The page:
Stock

Beef Stroganoff should be made with beef stock, but as Serious Eats’ J. Kenji López-Alt informed me, “Most boxed or canned beef broth contains almost no beef at all.” Which means if you’re using boxed, opt for chicken instead. Or, buy Better than Bouillon (either chicken or beef) and make a quickie “stock” yourself. Or, if you’re using homemade, look at you!

Greek Yogurt

Most beef Stroganoffs stir in sour cream at the end—very tangy, very rich. I like the brighter flavor of Greek yogurt—plus, I always have it on hand. Just remember to pull the yogurt from the fridge an hourish before you start cooking; if it’s still cold when you stir it into the stew, it could curdle.

Egg noodles

This is one ingredient that Justin and I totally agree about: If you aren’t spooning beef Stroganoff onto buttered egg noodles, what’s the point? I use salted butter for its funkier, deeper flavor, and lots and lots of parsley tossed in.

How do you find the food middle ground in your relationship? Tell us in the comments!

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Emma is a writer and recipe developer at Food52. Before this, she worked a lot of odd jobs, all at the same time. Think: stir-frying noodles "on the fly," baking dozens of pastries at 3 a.m., reviewing restaurants, and writing articles about everything from how to use leftover mashed potatoes to the history of pies in North Carolina. Now she lives in Maplewood, New Jersey with her husband and their cat, Butter. Stay tuned every Tuesday for Emma's cooking column, Big Little Recipes, all about big flavor and little ingredient lists. And see what she's up to on Instagram and Twitter at @emmalaperruque.

16 Comments

Elaine J. March 18, 2019
Years ago we had dinner at the original Russian Tea Room. Our waiter told us the following. Saute good beef in strips sliced against the grain. I use filets. Remove. Saute onions in butter. Remove. Saute mushrooms. Remove. ,Put everything back in the pan. Add tomato paste, a little beef broth, sour cream. Season. Delish. Ejjewelry
 
Andre February 18, 2019
All I see here is your husband only getting food he likes is if it is done your way. Are you really compromising as much as he is?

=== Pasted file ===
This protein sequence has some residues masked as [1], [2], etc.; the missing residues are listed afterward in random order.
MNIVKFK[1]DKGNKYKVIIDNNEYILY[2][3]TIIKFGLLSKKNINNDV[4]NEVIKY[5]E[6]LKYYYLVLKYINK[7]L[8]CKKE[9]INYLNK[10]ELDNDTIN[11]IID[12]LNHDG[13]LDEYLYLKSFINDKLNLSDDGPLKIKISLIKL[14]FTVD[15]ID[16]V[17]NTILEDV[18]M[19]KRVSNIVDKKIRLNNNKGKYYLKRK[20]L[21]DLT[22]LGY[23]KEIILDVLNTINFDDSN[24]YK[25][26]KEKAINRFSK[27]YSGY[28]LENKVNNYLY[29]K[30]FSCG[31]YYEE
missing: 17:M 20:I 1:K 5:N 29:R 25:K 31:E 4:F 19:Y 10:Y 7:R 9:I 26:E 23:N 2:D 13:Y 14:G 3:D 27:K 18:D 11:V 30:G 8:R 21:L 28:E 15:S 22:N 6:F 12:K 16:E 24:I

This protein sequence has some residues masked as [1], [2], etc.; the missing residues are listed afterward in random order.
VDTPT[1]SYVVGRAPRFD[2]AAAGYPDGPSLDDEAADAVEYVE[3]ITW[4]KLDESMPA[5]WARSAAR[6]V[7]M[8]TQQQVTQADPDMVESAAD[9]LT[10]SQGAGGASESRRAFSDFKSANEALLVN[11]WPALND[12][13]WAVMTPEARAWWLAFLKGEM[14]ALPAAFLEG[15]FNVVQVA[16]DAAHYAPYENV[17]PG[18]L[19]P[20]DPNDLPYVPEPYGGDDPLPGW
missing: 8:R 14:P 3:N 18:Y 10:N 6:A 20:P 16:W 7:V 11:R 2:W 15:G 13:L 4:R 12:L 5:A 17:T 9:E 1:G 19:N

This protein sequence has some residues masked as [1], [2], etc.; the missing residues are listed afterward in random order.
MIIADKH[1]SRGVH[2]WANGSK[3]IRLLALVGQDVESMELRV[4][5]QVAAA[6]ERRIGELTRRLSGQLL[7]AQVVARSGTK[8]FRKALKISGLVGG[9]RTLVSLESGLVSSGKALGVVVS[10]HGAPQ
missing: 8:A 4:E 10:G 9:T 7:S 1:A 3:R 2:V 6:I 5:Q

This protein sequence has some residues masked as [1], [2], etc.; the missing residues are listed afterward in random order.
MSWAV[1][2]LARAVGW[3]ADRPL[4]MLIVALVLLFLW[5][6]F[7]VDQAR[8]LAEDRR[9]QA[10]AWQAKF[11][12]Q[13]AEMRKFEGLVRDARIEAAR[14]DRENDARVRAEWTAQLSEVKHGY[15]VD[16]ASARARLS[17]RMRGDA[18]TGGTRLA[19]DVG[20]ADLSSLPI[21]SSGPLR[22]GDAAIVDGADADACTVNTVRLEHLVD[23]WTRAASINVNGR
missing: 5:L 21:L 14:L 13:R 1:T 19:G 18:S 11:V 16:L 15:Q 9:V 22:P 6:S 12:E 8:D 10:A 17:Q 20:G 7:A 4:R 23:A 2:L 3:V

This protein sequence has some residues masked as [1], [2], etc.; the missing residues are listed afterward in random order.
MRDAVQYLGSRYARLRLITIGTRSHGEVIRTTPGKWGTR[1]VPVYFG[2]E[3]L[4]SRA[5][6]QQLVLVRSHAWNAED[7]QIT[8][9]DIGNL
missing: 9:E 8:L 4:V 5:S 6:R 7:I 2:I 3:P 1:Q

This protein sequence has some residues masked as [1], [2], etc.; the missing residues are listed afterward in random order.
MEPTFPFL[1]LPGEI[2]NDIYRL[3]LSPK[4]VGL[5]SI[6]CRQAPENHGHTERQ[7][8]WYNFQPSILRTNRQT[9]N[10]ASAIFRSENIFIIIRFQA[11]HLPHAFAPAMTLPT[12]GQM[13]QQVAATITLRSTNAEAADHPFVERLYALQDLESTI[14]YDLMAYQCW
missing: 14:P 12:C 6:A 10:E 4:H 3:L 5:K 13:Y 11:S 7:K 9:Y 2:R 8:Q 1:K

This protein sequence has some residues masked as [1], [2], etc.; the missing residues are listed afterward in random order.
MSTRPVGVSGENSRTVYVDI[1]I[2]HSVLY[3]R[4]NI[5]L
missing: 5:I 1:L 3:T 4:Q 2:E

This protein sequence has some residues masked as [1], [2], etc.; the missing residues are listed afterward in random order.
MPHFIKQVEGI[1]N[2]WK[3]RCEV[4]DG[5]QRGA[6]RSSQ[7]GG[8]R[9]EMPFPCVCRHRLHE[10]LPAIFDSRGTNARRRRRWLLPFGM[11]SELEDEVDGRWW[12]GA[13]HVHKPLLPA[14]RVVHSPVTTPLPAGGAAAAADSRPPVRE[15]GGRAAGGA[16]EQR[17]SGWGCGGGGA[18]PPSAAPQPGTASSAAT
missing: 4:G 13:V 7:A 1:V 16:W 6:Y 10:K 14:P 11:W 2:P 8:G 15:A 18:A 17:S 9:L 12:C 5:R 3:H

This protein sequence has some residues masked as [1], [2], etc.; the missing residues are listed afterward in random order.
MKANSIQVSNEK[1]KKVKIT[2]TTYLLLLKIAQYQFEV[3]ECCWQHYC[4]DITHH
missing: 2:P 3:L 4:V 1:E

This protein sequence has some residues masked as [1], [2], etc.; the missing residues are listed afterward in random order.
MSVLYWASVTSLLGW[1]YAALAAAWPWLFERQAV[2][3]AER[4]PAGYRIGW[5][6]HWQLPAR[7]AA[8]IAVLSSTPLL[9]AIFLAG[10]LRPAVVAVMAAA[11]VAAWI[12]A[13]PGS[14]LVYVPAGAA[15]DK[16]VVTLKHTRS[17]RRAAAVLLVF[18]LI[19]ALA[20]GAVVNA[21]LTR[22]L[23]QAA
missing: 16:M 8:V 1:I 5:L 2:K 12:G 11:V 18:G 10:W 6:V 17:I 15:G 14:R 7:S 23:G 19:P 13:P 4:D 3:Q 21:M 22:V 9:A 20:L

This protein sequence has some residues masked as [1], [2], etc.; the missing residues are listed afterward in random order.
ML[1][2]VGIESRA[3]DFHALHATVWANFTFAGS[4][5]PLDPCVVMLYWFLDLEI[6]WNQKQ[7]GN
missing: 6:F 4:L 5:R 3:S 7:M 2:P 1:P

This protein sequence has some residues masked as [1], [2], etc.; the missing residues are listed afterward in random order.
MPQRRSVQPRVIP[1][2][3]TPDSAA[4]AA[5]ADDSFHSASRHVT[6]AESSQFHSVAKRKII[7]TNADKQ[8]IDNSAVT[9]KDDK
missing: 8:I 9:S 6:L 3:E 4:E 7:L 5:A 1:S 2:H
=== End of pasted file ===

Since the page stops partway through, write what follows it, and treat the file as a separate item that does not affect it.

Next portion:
LisaRoxanne W. March 18, 2019
Wow
 
Maureen February 17, 2019
Love this story! I can totally relate, except my husband's aversion is to Broccoli (and most other vegetables) and he hasn't exactly come around yet... But you give me hope! Any tips to get him to open up his somewhat stubborn palate would be greatly appreciated!
 
Joanna S. February 12, 2019
Made this the other night and my husband and I both loved it! Thanks for sharing, Emma :)
 
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Emma L. February 12, 2019
Yay, thanks!
 
Simran February 11, 2019
Sooo, this sounds yum, but it def ain’t “stroganoff.” Veggie stew seasoned with beef, yes.
 
gandalf February 11, 2019
A thumbs-up to using "Better than Bouillon," by the way.
 
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Emma L. February 11, 2019
I'm obsessed.
 
Eric K. February 11, 2019
Ha! Me too. It's my favorite stock.
 
Lynette D. February 14, 2019
Better Than Bullion is mandatory for chicken soup. I also stir a small amount into my turkey gravy on Thanksgiving. Makes it yummy!
 
Noreen F. February 11, 2019
I tried making stroganoff with sirloin tip steak in January and it was disappointingly tough. I'm going to try your method and see if it works better.
 
Smaug February 11, 2019
You might also try cutting the beef into very thin strips across the grain; this is the way I learned the dish- a sirloin tip should be plenty tender used this way.
 
Eric K. February 11, 2019
Mmm! I love the idea of bulking it up with other vegetables; sounds super flavorful.

This was my favorite line, by the way: "Of course, it’s not all anchovies and rainbows."
 
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Emma L. February 11, 2019
Aw thanks! My favorite addition was the parsnips.
 
Eric K. February 11, 2019
Delicious. They always add a bit of meatiness for me, somehow...in flavor and in texture.